Secondly, the effects of geography have been often neglected in international network analysis (for a review of different networks in which space has relevant implications see Barthélemy20). But distance certainly plays an important role at shaping the topological properties of the interactions among countries. Several authors have stressed that information asymmetries increase with distance creating a barrier to cross-border movements of capitals21,22,23. As trade costs increase with distance, the simplest premise is that the decision to set up affiliates in foreign countries is positively affected by distance. In contrast, several empirical analysis show that the effect is negative. This evidence suggests that, in addition to trade costs, there might exist other sort of costs related to geographical distance. Investment interactions in the form of cross-border M&As imply active management or control of the issuing companies, in contrast to passive financial investments. Thus, geographical distance might have a different effect on this kind of cross-border investments because higher transaction costs could be expected. We argue that these mixed findings might also be related with the existence of a non-linear effect of distance on M&As. Then, the main objective of the spatial analysis is to study whether there are non-linear effects of geographical distance shaping the topology of the IMAN architecture. To do that, we analyse the network statistics restricting the interactions between country pairs to specific ranges of distances.

More in detail, our results are the following. The IMAN is very sparse, very concentrated in a few countries, and strongly target oriented, unlike the ITN. We find that the IMAN is a low density network characterized by a persistent giant strongly connected component with a few number of reciprocated links and with many weakly connected external nodes. The giant component is mainly composed by developed economies, which have more reciprocal investment relationships, high connectivity, and clustering.

We observe a high heterogeneity in the clustering of the IMAN. There are neither well established nor persistent hubs in the network. Interestingly, binary clustering coefficients are higher for countries known to have favourable legal and fiscal frameworks to attract FDIs and, particularly, for tax havens. On the other hand, mainly high-income and emerging market economies show high weighted clustering coefficients. This contrasts with the ITN, in which most clustered countries are quite stable over time8.

Despite the erratic dynamic evolution of M&As, several network features do not change significantly over time and can be considered as stylized facts: i) the density is very low and reacts very little to changes in the number of links, ii) the size of the giant strongly connected component is around a half of the whole network, iii) correlations between node degree and node strength are very high and significant, and iv) clustering patterns are persistently unstable.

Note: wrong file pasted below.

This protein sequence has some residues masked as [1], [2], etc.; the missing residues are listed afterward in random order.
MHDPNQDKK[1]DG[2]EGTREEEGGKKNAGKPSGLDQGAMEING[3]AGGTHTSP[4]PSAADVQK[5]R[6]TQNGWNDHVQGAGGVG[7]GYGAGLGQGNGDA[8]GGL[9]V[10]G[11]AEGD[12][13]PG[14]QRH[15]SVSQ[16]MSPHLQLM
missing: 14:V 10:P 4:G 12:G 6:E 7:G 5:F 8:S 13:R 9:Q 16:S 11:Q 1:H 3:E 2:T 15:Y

Finally, we show that there are strong non-linearities related to the geographical distance, with link-weight and node degree very high in the limit cases of short and relatively long geographical distances. An assortative pattern pattern emerges at short distances, i.e. at a regional level countries tend to be connected to other countries with similar node degrees and strengths. Interestingly enough, these non-linear patterns with distance are also present in the ITN24.


Network topology

Capital investment worldwide has had remarkable changes since the mid 1990s. Fig. 1a shows the total amount of M&As abroad cumulated over all countries. The time series of M&As clearly depicts a so-called ‘wave-like’ behaviour of cross-border M&As, characterized by substantial variation over time, with some periods of rapid growth and other periods of rapid decline25. In the period under study, we observe two waves: the first one between 1995 and 2003, and the second one from 2003 to 2010. Historically, most of the outflows of M&As have been done by developed countries (DCs). However, the proportion of M&As outflows done by least developed countries (LDCs) has been increasing over time26.

Figure 1
figure 1

Network statistics. (a) Evolution of total outflows of M&As for all countries and for countries in different groups. (b) Evolution of the number of countries, targets, and acquirers. (c) Evolution of the number of links, and total number of acquisitions made by all countries and by different country groups. (d) Evolution of the network density and decomposition of total density by country groups. Note: Vertical lines indicate the peaks of the two waves. Group 1 includes countries that belong to the giant strongly connected component in all the years of the sample. Group 2 includes the set-difference between the union of all countries in the giant strongly connected component in any year and the members of group 1.